The UK Parliament is set for a historic vote this morning (8.15am NZ time) as British Prime Minister Theresa May lobbied for support but braced for defeat of the UK's divorce deal with the European Union.
Lawmakers finally get their chance to say yes or no to May's deal after more than two years of political upheaval. All signs indicate a resounding rejection, despite pleas from May and her allies on the final day of debate.
Attorney General Geoffrey Cox told lawmakers in the House of Commons it would be "height of irresponsibility" to reject the agreement and plunge the country into uncertainty.
"You are not children in the playground — you are legislators," he said. "We are playing with people's lives."
A "no" vote would mean further turmoil for British politics only 10 weeks before the country is due to leave the EU on March 29. It is not clear if it would push the government toward an abrupt "no-deal" break with the EU, nudge it toward a softer departure, trigger a new election or pave the way for a second referendum that could reverse Britain's decision to leave.
May, who leads a fragile Conservative minority government, has made delivering Brexit her main task since taking office in 2016 in the wake of the country's decision to leave the EU.
Despite a last-ditch plea from the prime minister for legislators to give the deal "a second look," it faces deep opposition from both sides of the divide over UK's place in the bloc. Pro-Brexit lawmakers say the deal will leave Britain bound indefinitely to EU rules, while pro-EU politicians favor an even closer economic relationship with Europe.
That leaves the agreement facing likely defeat on a day of political drama brimming with a very British mix of high drama, low insults and convoluted parliamentary procedure.
The government and opposition parties ordered lawmakers to cancel all other plans to be on hand for the crucial vote. One Labour legislator, Tulip Siddiq, delayed the scheduled cesarean birth of her son so she could attend.
Lawmakers are scheduled to vote Tuesday evening, after the last of five days of debate on the deal struck between May's government and the EU in November. May postponed a vote on the deal in December to avoid certain defeat, and there are few signs sentiment has changed significantly since then.
As Tuesday's debate began, Speaker of the House of Commons John Bercow announced which amendments he had chosen for debate from more than a dozen submissions.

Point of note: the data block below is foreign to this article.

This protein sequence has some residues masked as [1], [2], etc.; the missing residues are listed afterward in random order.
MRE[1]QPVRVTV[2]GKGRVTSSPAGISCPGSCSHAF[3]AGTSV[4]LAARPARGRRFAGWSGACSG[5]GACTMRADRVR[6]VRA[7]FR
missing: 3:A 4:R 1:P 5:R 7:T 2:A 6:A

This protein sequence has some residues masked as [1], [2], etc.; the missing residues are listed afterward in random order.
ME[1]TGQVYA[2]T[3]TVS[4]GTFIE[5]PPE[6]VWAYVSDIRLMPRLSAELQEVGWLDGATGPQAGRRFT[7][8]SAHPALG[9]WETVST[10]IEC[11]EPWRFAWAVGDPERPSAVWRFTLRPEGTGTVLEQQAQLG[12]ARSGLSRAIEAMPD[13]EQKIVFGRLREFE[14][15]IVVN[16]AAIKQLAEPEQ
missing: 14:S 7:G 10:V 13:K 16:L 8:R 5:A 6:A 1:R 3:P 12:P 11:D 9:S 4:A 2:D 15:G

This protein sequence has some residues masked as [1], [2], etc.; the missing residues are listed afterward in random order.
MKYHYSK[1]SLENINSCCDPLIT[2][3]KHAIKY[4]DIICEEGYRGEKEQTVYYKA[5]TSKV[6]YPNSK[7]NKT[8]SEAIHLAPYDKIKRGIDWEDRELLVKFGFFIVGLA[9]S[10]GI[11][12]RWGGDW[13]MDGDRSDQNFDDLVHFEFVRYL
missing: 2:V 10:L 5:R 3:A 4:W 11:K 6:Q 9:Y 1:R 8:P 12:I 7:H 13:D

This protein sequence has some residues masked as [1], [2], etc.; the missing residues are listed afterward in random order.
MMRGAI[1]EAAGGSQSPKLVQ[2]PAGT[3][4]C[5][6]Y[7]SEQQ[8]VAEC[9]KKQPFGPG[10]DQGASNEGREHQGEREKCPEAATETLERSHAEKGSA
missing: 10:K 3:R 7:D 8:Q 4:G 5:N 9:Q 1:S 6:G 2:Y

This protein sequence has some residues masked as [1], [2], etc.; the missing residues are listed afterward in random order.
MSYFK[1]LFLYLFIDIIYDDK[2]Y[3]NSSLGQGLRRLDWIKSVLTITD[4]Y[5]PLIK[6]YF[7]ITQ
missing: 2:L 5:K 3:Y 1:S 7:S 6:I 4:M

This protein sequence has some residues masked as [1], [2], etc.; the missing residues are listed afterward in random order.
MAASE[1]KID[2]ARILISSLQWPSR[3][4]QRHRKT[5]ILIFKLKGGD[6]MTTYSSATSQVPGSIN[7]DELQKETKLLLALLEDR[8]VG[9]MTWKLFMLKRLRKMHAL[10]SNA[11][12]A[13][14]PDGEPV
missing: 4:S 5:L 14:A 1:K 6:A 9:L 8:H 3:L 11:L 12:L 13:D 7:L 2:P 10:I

They indicate the huge range of opinion among lawmakers about how Britain should pursue Brexit. One amendment from the Labour Party rejects May's deal and also rules out leaving the bloc without agreement, while one from the Scottish National Party seeks to postpone Britain's departure from the EU.
Two others seek to limit the deal's most contentious section, an insurance policy known as the "backstop" that is designed to prevent the reintroduction of border controls between the UK's Northern Ireland and EU member Ireland.
Assurances from EU leaders that the backstop is intended as a temporary measure of last resort have failed to win over many British skeptics, and the EU is adamant that it will not renegotiate the 585-page withdrawal agreement.
Arlene Foster, who leads Northern Ireland's Democratic Unionist Party — May's parliamentary ally — said her party would vote against the deal because of the backstop.
"We want the PM to go back to the EU and say 'the backstop must go,'" Foster said.
In a sign of the widespread opposition, Parliament's unelected upper chamber, the House of Lords, voted 321-152 late Monday in favor of a motion saying May's deal would damage Britain's economic prosperity, internal security and global influence, while also rejecting the idea of leaving the EU without a deal. That vote has no direct effect on the fate of May's deal.
May says rejecting the agreement would lead either to a reversal of Brexit — overturning voters' decision in the 2016 referendum — or to Britain leaving the bloc without a deal. Economists warn that an abrupt break from the EU could batter the British economy and bring chaotic scenes at borders, ports and airports.
Business groups appealed for lawmakers to back the deal to provide certainty about the future.
Former education minister Nicky Morgan, who said she planned to vote for May's agreement, warned that the U.K. wasn't ready for the economic upheaval of a no-deal Brexit.
"There are millions of people in this country watching Westminster and Parliament very anxiously today," she told the BBC.
If Parliament votes down the deal, May has until Monday to come up with a new proposal. So far, May has refused publicly to speculate on a possible "Plan B."
Some Conservatives expect her to seek further talks with EU leaders on changes before bringing a tweaked version of the bill back to Parliament, even though EU leaders insist the agreement cannot be renegotiated.
May's position will be precarious if her deal is defeated by a large margin. The Labour Party says it will call a no-confidence vote in the government if the deal is defeated in an attempt to trigger a general election.
The party has not disclosed the timing of such a motion, which could come as early as Tuesday night. Labour leader Jeremy Corbyn told colleagues Monday that a no-confidence vote was "coming soon."
Amid the uncertainty, some members of Parliament from both government and opposition parties are exploring ways to use parliamentary procedures to wrest control of the Brexit process away from the government, so that lawmakers by majority vote could specify a new plan for Britain's EU exit.
But with no clear majority in Parliament for any single alternate course, there is a growing chance that Britain may seek to postpone its departure date while politicians work on a new plan.